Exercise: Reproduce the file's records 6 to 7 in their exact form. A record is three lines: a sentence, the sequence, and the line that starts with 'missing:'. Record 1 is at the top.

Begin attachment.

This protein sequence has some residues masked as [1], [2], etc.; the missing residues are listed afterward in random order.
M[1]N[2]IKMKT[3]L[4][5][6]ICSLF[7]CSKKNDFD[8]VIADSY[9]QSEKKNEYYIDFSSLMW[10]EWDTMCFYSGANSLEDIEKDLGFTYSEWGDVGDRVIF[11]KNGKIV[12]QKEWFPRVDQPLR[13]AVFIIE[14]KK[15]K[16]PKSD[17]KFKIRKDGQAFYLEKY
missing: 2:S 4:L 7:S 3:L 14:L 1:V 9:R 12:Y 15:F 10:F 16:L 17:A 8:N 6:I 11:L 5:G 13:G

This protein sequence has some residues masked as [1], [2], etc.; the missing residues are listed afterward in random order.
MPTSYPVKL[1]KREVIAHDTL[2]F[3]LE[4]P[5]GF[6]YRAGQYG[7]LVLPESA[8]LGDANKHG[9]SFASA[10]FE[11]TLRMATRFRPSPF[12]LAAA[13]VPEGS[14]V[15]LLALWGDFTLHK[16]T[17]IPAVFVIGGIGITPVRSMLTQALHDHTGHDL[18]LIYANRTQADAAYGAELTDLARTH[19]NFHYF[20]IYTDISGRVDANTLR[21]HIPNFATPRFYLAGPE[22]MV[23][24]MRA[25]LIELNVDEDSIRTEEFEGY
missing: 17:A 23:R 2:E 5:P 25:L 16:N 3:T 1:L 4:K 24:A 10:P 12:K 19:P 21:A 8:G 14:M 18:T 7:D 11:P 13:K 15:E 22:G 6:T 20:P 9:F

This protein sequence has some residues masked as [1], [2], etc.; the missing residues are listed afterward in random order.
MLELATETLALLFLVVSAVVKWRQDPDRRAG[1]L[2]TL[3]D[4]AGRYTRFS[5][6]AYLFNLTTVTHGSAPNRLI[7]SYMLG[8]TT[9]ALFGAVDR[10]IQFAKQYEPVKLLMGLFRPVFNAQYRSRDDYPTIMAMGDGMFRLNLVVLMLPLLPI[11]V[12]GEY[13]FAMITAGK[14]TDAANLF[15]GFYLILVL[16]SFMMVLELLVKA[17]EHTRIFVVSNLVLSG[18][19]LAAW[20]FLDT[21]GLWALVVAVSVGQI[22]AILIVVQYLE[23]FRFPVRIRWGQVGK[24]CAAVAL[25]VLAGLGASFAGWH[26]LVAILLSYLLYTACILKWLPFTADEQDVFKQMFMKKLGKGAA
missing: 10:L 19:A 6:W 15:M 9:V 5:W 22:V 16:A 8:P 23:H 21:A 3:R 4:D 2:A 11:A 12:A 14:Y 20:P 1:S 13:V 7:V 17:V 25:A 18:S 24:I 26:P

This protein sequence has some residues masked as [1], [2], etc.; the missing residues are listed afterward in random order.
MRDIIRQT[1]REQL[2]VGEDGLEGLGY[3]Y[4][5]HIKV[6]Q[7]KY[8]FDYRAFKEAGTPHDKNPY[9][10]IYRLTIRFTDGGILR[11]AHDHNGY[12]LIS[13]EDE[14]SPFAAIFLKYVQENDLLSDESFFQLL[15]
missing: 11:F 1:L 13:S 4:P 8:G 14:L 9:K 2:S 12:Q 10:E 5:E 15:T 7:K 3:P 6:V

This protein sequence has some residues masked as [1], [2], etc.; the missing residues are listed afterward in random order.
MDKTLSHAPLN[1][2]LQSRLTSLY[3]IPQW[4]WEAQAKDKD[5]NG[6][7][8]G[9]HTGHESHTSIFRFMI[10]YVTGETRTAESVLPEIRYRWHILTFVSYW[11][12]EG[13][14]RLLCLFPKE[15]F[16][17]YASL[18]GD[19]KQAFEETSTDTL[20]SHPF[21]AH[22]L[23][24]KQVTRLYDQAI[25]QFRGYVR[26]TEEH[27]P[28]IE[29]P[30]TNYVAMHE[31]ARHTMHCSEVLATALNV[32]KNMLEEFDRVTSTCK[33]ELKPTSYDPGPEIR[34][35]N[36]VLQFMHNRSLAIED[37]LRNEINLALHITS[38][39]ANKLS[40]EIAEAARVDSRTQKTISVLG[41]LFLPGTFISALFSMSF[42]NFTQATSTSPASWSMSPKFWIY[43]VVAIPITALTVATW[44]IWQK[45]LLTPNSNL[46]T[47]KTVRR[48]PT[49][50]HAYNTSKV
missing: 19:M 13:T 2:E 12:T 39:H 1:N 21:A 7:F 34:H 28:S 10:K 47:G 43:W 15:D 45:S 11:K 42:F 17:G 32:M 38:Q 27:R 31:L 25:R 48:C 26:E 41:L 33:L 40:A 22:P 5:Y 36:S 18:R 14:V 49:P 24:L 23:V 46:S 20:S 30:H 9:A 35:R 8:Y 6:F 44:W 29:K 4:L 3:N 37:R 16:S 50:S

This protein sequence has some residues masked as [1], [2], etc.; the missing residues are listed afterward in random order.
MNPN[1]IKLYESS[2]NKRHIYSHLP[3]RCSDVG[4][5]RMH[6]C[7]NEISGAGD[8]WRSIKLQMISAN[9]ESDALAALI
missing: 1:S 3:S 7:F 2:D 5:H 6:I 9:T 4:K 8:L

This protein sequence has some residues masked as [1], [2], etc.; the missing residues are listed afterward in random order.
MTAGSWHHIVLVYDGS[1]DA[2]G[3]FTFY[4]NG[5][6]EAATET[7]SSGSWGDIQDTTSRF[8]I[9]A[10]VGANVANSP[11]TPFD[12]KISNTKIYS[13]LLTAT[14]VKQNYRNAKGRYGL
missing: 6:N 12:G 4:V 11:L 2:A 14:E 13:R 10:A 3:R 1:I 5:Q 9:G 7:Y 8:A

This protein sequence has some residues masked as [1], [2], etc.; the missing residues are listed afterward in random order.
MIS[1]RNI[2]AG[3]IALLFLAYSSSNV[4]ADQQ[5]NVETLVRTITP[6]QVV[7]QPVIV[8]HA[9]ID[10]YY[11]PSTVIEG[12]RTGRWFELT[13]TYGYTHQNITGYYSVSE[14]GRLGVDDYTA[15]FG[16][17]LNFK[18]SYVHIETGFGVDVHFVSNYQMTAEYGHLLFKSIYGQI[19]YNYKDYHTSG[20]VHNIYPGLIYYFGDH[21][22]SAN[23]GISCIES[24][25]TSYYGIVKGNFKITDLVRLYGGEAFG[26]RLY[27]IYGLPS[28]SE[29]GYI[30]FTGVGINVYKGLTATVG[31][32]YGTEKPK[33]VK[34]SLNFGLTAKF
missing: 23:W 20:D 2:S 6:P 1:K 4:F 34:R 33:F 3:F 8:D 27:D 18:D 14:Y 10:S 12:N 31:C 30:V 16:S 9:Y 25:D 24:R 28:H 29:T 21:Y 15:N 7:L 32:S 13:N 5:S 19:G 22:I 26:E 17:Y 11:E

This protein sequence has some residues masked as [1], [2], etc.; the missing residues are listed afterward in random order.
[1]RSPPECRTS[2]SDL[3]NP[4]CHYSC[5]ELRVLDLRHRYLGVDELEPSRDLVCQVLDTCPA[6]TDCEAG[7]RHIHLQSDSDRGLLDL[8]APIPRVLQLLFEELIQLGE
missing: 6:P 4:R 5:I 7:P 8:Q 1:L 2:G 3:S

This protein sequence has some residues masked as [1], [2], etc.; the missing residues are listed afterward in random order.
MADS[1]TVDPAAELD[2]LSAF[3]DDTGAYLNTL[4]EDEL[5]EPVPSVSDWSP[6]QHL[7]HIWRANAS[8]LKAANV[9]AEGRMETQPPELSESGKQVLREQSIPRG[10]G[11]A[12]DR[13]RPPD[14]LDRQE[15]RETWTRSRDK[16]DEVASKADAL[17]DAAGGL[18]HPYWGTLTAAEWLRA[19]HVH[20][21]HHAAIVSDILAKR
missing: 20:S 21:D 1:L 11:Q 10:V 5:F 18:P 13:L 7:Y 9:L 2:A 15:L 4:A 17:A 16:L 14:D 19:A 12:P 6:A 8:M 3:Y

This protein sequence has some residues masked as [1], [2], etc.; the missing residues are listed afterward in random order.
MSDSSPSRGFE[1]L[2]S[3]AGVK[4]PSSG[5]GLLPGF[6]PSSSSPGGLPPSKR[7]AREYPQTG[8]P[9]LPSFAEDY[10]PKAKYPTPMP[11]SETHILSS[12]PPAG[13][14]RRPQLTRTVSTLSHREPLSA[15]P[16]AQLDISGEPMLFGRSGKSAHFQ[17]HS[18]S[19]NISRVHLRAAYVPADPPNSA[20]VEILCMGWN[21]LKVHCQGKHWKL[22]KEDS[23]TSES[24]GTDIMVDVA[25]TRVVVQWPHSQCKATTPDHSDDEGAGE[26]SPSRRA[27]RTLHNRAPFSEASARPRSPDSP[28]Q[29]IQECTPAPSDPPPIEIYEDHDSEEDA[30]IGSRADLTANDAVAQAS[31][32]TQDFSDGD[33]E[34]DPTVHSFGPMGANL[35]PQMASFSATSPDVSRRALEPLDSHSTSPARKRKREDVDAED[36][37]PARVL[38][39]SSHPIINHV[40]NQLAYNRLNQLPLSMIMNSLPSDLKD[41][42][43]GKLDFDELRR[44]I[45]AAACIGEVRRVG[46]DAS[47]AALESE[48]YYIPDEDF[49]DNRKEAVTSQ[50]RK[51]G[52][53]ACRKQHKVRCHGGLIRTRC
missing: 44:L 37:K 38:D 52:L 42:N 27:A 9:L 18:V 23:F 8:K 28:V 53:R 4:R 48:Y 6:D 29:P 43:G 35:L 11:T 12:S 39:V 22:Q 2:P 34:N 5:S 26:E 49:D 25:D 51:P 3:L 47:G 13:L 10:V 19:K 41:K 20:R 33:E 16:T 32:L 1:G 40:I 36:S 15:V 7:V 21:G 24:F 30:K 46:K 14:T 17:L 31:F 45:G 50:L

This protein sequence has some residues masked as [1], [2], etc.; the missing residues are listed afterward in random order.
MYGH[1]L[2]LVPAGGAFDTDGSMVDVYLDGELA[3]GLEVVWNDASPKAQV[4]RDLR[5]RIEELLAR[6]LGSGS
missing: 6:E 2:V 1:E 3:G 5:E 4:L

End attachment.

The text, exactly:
This protein sequence has some residues masked as [1], [2], etc.; the missing residues are listed afterward in random order.
MNPN[1]IKLYESS[2]NKRHIYSHLP[3]RCSDVG[4][5]RMH[6]C[7]NEISGAGD[8]WRSIKLQMISAN[9]ESDALAALI
missing: 1:S 3:S 7:F 2:D 5:H 6:I 9:T 4:K 8:L

This protein sequence has some residues masked as [1], [2], etc.; the missing residues are listed afterward in random order.
MTAGSWHHIVLVYDGS[1]DA[2]G[3]FTFY[4]NG[5][6]EAATET[7]SSGSWGDIQDTTSRF[8]I[9]A[10]VGANVANSP[11]TPFD[12]KISNTKIYS[13]LLTAT[14]VKQNYRNAKGRYGL
missing: 6:N 12:G 4:V 11:L 2:A 14:E 13:R 10:A 3:R 1:I 5:Q 9:G 7:Y 8:A